I was an avid follower of the 2008 elections because I was writing a book on the campaigns, using them as a case study in narrative critical method. If the contest was really a battle of stories, how could one elucidate the process and predict the result without reference to polls or focus groups? Maybe it was not so hard, but we predicted that as a story, Obama had to win. and even if he lost, he was the bigger story. He was the narrative heavy weight.
In my final chapter, I predicted that the glow of the Inauguration would last about a day. and I was not far wrong. The Republicans have convinced themselves that the best defense is attack and the President, taking the advice of his Chief of Staff, is impelled into action,not to waste this economic crisis.
We have huge stimulus bills to save the banks; we have energy bills to save the planet; we have plans to save the health care system, and we have a new deal in education. Any one of the above could be a lofty and honorable goal, but all four at once! It defies narrative logic.
Imagine writing a drama and having all the action in Act One. If you walk on water in Act One, what do you do for an encore, and more to the point, if your first Act bombs, what can you do to salvage it. You have gambled too big too early, before the cards are even shuffled. The adrenalin rush that new power brings is addictive but sometimes, one needs to go take a cold shower and patiently build energy through anticipation to ensure your most dramatic moves create the most drama. An administration needs to evolve and unfold like a great tale being told. You don’t rush the beginning. You build it up slowly, patiently, giving us time to imagine-what might happen next? “Once upon a time….” The most powerful weapon a President has is his power to command the nation’s attention and he can only sustain that by the way he lays out the story.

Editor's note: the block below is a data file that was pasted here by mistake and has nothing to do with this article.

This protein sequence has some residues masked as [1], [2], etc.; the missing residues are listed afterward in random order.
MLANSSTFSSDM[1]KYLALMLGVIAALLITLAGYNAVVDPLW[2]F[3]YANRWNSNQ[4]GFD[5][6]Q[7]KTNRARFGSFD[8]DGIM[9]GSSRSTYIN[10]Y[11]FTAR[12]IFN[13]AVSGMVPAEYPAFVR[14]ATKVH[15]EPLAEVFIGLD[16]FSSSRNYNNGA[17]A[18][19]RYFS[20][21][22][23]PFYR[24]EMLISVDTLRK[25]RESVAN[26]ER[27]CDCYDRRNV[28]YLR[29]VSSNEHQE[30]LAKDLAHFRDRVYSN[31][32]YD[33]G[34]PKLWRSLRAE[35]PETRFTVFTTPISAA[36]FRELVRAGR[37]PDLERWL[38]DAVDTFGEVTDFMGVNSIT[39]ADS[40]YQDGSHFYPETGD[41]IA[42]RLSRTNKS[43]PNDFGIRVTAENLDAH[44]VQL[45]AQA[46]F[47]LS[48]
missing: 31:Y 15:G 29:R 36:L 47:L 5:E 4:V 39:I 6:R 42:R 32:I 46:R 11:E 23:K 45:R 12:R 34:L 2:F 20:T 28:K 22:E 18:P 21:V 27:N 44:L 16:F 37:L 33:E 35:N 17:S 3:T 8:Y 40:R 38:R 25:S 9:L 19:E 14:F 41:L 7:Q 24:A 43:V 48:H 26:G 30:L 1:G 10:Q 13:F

The Presidential Plot-my book- predicted that a young, fresh, Prince would steal the kingdom back from the cruel old King. That is how Disney and most traditional folk tales tell the story. But our young Prince needs to be wary of believing his own publicity, and committing that juiciest of sins in ancient drama, hubris. Oh what would tragedy be without good ole hubris. How the Greeks loved it. Just when you think you have conquered all, your own pride trips you up and you overreach. We as audience want to yell at the hero, “Don’t do it.Don’t do it” because we know that we have all done it.
When you have won so overwhelmingly and you have an approval rating off the charts, you could be forgiven for thinking this is all so easy. The world is my oyster, I can rebuild the kingdom and refurnish the palace at the same time, as well as drain the moat and repel the barbarians at the gate, and then, after lunch, I will slay the dragon and shoot a few hoops and cook a three course meal, and then, hold a G-20 summit after supper. And why waste a crisis? Let’s reform everything at once.
A story, as Obama the Candidate knew so well, has a beginning, a middle and an end. The ending he wants and needs most as President is Economic Recovery and he needs that no later than June 2012. Otherwise, he will not get a second term. So he has time, and the priority of the nation now is RECOVERY. Nothing else. That’s the story we are locked in.That is the story in which he as hero must play the unambiguous lead.